in sickness and in health (care)

No, I’m not talking about marriage.

Rather, I speak of two things on my mind. The first, another round of adventure courtesy of everyone’s favorite immensely overcrowded subway line, the 4. The second, my thoughts on recent revisions to the health care overhaul plan.

Today I had another early start; fought off sleep woke up around 6:45 AM. I brushed my teeth, had breakfast, and got dressed – all within 40 minutes. I felt good as I stepped out of my domain and made my way to the 4 train. ‘Twas a bit sleepy though, having attained five hours of sleep the day before. Notwithstanding, the train arrived as soon as I got to the station; I figured I’d make it downtown to my internship with plenty of time to spare.

That was almost not the case.

I found a seat, despite the moderate crowding; lucky me. Nonetheless, the ride was normal until the first express run in Manhattan; we were held outside of 86 St for several minutes due to a sick passenger at 59 St. Conductor announced that the train would go out of service at 86 St and that “all 4, 5, and 6 trains were running on the local track.” I could just imagine what the upper level of 86 St was like – probably a zoo. A short time later, we entered 86 St and the train went out of service, as announced. The platform was packed with people – and so were the staircases leading up.

Just as I was about to go upstairs, an announcement on the PA:

“Attention passengers, service has resumed!”

Thank God; my commute would’ve been a nightmare with all those crowds! Notwithstanding, I – along with hundreds (mayhap more than a thousand) passengers – re-entered the train.

Residual delays from the incident resulted in holding past 59 St, but all was well after Grand Central. Despite it all, I still made it on time!

Now, the return trip was far more pleasant; I even spotted the Low-V’s past 161 St. A pleasant sight to behold, though it would’ve been more pleasant if I got to ride them! Oh well, there’s always next time!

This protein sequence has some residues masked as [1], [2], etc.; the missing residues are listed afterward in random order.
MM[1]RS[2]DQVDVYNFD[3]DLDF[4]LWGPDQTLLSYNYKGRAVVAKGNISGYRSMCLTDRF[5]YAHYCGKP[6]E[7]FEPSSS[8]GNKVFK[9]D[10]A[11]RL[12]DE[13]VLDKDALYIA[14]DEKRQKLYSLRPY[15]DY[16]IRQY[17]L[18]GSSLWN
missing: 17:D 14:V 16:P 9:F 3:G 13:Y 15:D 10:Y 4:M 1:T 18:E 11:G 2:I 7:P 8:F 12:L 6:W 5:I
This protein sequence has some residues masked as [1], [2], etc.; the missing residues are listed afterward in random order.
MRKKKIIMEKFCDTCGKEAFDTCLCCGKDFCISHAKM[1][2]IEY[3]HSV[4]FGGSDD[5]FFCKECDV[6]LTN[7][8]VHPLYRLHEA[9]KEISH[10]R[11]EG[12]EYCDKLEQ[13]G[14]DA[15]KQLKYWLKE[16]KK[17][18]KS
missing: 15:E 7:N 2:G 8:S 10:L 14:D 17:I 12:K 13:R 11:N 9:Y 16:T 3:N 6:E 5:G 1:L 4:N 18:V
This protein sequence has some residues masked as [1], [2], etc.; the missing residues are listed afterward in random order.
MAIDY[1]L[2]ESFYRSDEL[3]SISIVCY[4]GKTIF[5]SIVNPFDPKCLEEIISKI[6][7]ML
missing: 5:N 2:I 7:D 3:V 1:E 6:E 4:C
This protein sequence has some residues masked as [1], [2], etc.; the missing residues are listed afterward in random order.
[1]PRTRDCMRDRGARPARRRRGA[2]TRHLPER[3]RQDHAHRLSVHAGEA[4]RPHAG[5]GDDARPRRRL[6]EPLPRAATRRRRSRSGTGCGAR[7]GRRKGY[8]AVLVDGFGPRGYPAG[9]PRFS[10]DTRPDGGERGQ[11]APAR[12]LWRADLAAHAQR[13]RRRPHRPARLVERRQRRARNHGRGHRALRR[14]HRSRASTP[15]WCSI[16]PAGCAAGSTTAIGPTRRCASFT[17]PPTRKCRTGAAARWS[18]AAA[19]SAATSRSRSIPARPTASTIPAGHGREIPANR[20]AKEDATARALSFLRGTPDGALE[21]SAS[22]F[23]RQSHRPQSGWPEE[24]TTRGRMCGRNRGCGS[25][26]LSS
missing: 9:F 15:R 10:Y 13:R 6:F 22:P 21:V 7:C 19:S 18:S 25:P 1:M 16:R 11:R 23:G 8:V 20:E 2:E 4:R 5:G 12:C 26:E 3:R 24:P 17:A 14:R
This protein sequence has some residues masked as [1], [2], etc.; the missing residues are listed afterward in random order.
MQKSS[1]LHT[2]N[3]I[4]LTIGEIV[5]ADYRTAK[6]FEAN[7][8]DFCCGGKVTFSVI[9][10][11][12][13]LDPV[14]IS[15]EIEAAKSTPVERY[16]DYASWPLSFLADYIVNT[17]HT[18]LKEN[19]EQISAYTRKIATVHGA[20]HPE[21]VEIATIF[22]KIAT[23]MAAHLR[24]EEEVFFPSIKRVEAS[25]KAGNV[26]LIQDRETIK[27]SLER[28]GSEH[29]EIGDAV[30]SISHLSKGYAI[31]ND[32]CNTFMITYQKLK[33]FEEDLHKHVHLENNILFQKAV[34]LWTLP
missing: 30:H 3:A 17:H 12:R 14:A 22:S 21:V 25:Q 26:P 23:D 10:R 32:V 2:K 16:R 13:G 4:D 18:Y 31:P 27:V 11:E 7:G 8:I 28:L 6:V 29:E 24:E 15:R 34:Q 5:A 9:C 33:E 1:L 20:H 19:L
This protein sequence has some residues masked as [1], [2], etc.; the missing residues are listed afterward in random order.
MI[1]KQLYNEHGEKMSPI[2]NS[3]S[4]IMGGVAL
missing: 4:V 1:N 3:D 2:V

***

A recent article highlights significant changes made to the health care reform bill. For one, it seems the Senate trimmed the fat; the proposed cost of the legislation is $829 billion over 10 years (earlier plans had a price tag of over $1 trillion). Despite the costs, the Congressional Budget Office estimates that the overhaul will cut federal deficits by $81 billion over the same time interval.

Better still, the plan retains provisions to make health care more accessible; the new plan will cover 94% of all Americans (as opposed to the 83% now covered). As part of that initiative, the legislation also includes restrictions on insurance companies; a person can neither be denied insurance due to earlier medical conditions, nor charged higher premiums based on age, gender, etc.

The benefits of the revised plan certainly sound good…so what’s the catch? Per the article:

The measure would be paid for through a variety of tax increases and spending cuts, including savings of hundreds of billions of dollars from Medicare, the federal health care program for seniors.

(Emphasis mine.)

“Hundreds of billions of dollars” here is over $500 billion, according to the article.

Suddenly, the plan doesn’t sound too good.

Don’t get me wrong; I know there’s probably a lot of bloat that could be cut to save money on federal health care. However, exactly what would be cut isn’t specified – and that’s what I take issue with. I certainly hope this isn’t a case of robbing Peter to pay Paul; it’d be a tragedy if more people gain coverage, only for them to get sub-par coverage due to lack of funds.

Long story short, I don’t approve of curtailing Medicare spending to fund this plan if it results in seniors getting lower quality care.

And then there’s the tax increases, which isn’t sitting well with many – even Democrats. From this article:

Under the Finance Committee bill, the tax would be imposed beginning in 2013 on employer- sponsored health plans with total premiums exceeding $8,000 for individuals and $21,000 for families, regardless of whether the coverage was paid for by the employer, the individual or both. The tax would be paid by insurers, who would be expected to pass along the cost to customers.

***

Employers and insurers will reduce their benefits to avoid paying the proposed tax,” said Representative Pete Stark, the California Democrat who heads the Ways and Means Subcommittee on Health. “As a result, middle-class families will be forced to pay more for health care.”

(Emphasis mine.)

While this looks like a tax on the wealthy, there’s concern that middle-class workers would also be hit with the tax. Isn’t that lovely? Looks like the middle class is assed out – again!

If these provisions come to pass, looks like many Americans would end up paying more – even with the restrictions on insurance premiums!

Now, there are still other proposals and provisions on the table; methinks true health care reform can still come to pass…

…provided the Obama Administration gets it done right.

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